Many Gut Bacteria Acquire Immunity Factors from Other, Rival Bacteria

Many Gut Bacteria Acquire Immunity Factors from Other, Rival Bacteria
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For bacteria in the gut, life can be nasty, brutish, and short—especially if they lack immunity factors that can protect them against the toxins released by other bacteria. These immunity factors, scientists based at the University of Washington have determined, can be acquired by one bacterial species from another.

The finding comes as something of a surprise. The scientists had thought that in any given bacterial species, toxin and immunity genes would come in pairs, rather like matching locks and keys, so that bacteria can avoid harming themselves or other bacteria of the same species. Yet genomic analyses of bacteria derived from the gut microbiome indicated that something more interesting was going on.

The scientists, led by Joseph D. Mougous, Ph.D., focused on a group of gut bacteria from the order Bacteroidales. These bacteria have a secretion mechanism to inject toxic proteins into bacteria that crowd too close. At the same time, they keep themselves safe from their own or their kin cells’ poisons by carrying specific immunity factors that neutralize the toxins.

According to the scientists, several Bacteroides species that populate the human gut have acquired sizable interbacterial defense gene clusters. These encode for large arrays of immunity determinants that neutralize the direct hit of toxins from their competitors. The clusters have features that suggest they are actively acquiring new immunity genes as new threats are encountered.

Detailed findings appeared October 30 in the journal Nature, in an article titled, “Human gut bacteria contain acquired interbacterial defense systems.”

“Here we report the occurrence of acquired interbacterial defense (AID) gene clusters in Bacteroidales species that reside within the human gut microbiome,” the article’s authors wrote. “These clusters encode arrays of immunity genes that protect against T6SS-mediated intra- and inter-species bacterial antagonism.”

After scrutinizing Bacteroides fragilis, a gut species known to produce many secreted toxins, the scientists saw, as anticipated, that genes conferring immunity to the B. fragilis toxins were found in many of the samples in relatively the same abundance as markers for the presence of that species. This finding suggested that these immunity genes are encoded by B. fragilis itself.

In other samples, however, the immunity genes appeared at substantially higher abundance than B. fragilis species markers. They were even detected in some microbiome samples without any B. fragilis.

“This finding strongly suggests that these anti-B. fragilis immunity elements were encoded by other bacteria in the gut,” the scientists explained. Using statistical analyses, the researchers concluded that these included B. ovatus, B. vulgatus, B. helcogenes, and B. coprocola. Looking at the genomes of these organisms, they discovered that they carried genes that would be expected to make them immune to toxins delivered from B. fragilis. Moreover, in the genomes, these immunity genes were located in large clusters together with other immunity genes predicted to protect against other B. fragilis toxins.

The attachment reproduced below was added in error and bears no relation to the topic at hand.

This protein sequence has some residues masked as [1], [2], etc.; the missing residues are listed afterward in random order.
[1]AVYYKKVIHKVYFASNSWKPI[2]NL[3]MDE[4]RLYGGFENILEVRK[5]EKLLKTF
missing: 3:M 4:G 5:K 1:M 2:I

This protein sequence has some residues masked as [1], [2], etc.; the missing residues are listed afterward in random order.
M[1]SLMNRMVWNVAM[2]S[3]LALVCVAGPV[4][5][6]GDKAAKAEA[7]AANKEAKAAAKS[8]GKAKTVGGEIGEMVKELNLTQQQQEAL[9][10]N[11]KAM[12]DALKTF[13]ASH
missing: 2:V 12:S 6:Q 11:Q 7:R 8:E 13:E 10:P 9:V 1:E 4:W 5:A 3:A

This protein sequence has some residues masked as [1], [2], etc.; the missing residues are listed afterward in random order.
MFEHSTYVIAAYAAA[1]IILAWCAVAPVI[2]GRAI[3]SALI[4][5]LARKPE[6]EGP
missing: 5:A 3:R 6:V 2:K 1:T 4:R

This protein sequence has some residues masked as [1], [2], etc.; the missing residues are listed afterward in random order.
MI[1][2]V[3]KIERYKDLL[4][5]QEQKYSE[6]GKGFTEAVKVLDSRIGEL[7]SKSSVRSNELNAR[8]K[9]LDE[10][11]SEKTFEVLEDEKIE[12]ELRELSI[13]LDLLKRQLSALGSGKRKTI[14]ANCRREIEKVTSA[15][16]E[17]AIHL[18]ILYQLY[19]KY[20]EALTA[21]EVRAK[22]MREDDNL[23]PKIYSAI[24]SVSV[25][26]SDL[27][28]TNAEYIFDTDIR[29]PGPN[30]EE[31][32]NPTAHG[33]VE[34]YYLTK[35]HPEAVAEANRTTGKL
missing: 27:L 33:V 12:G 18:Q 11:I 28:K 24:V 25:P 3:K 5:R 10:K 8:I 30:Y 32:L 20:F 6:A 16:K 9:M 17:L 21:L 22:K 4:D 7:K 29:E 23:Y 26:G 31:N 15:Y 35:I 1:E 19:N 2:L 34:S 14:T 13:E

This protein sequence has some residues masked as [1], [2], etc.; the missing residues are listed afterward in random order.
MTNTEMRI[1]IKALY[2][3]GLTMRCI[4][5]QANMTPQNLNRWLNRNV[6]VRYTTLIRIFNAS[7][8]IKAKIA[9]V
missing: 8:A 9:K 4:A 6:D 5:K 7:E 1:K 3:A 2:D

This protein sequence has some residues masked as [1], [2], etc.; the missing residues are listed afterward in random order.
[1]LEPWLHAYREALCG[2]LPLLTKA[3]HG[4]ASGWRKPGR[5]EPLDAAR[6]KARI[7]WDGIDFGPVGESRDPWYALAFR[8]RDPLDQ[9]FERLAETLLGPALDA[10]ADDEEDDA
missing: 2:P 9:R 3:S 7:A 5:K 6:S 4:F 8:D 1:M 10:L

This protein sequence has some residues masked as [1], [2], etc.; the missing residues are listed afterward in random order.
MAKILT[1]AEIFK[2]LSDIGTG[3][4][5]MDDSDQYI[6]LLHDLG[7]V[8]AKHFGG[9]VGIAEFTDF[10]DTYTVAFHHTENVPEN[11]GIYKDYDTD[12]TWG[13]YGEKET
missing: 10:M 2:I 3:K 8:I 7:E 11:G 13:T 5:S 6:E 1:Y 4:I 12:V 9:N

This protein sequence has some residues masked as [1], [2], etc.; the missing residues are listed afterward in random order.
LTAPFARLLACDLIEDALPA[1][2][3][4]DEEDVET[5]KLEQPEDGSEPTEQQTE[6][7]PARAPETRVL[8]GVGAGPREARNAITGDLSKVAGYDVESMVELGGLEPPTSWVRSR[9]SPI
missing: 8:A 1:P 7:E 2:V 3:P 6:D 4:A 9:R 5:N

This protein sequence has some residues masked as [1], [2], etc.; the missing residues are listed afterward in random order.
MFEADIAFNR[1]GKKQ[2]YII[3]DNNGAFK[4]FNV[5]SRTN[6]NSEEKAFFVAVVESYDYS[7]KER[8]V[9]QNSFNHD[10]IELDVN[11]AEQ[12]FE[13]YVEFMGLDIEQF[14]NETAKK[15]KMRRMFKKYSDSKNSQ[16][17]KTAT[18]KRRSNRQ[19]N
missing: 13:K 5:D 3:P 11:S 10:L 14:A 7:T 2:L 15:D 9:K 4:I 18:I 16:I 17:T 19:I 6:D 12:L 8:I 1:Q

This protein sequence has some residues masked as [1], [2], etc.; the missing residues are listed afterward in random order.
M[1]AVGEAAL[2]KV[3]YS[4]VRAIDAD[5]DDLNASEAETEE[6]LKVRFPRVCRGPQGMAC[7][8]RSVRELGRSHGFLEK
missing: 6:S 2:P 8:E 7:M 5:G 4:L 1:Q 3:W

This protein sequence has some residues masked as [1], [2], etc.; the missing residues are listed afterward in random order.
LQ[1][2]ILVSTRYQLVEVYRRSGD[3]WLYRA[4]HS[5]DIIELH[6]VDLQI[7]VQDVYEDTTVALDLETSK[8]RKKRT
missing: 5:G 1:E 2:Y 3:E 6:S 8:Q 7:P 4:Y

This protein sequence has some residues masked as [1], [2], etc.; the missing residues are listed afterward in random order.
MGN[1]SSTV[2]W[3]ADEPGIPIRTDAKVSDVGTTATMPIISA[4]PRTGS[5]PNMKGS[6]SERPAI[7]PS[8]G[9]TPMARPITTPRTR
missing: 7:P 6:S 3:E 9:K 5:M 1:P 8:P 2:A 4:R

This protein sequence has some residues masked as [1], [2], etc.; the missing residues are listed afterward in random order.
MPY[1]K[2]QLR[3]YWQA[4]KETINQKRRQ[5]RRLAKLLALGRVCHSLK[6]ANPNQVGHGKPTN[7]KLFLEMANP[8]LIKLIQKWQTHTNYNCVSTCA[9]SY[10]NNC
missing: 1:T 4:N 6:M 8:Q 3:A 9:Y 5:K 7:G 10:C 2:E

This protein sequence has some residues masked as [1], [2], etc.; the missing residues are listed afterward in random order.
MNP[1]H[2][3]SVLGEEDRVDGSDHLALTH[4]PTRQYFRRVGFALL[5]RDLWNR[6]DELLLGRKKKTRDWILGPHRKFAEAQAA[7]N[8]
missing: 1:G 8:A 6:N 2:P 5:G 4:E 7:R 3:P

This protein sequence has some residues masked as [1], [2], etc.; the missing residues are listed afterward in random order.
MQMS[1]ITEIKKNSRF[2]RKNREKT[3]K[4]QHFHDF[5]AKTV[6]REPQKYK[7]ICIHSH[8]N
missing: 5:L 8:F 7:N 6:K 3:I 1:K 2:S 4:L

“The clusters reside on mobile elements,” the article’s authors added, “and their transfer is sufficient to confer resistance to toxins in vitro and in gnotobiotic mice.”

When the researchers mixed together a bacterium that carried one of the clusters with a related organism that did not have one, they learned that the immunity genes could be transferred, and that the newly acquired genes did offer toxin protection.

Based on their observations, the scientists think these immunity genes have an adaptive role because they help these bacteria overcome toxic hits from their B. fragilis assailants. They see this shielding effect during growth in Petri dishes in their labs and when they introduced the bacteria carrying these genes into the guts of mice.

“Finally, we identify and validate the protective capability of a recombinase-associated AID subtype (rAID-1) that is present broadly in Bacteroidales genomes,” the scientists noted. “These rAID-1 gene clusters have a structure suggestive of active gene acquisition and include predicted immunity factors of toxins derived from diverse organisms.”

Essentially, the scientists discovered a second set of orphan immunity gene clusters that are widespread among Bacteroides species in the gut. These clusters contain genes predicted to guard against diverse toxins made by a range of different species, not just other Bacteroides. A second striking feature of this second kind of immunity gene cluster is that it shows signs of recent new gene acquisition.

The scientists concluded that obtaining and maintaining orphan immunity genes clusters is a common way for gut bacteria to try to fend off interbacterial assaults and sustain their species’ or strain’s presence in the human gut microbiome.

What’s more, it appears that human fecal samples have unique combinations of toxin and immunity genes. “So, what it takes to survive in one person’s microbiome might not be the same in another person’s microbiome,” Mougous observed.

The results could help explain why it’s so hard for people to tinker with their microbiome compositions. “Generalized approaches for colonizing the gut with certain bacteria may never succeed,” he continued. “[Colonization approaches] may need to be individualized.”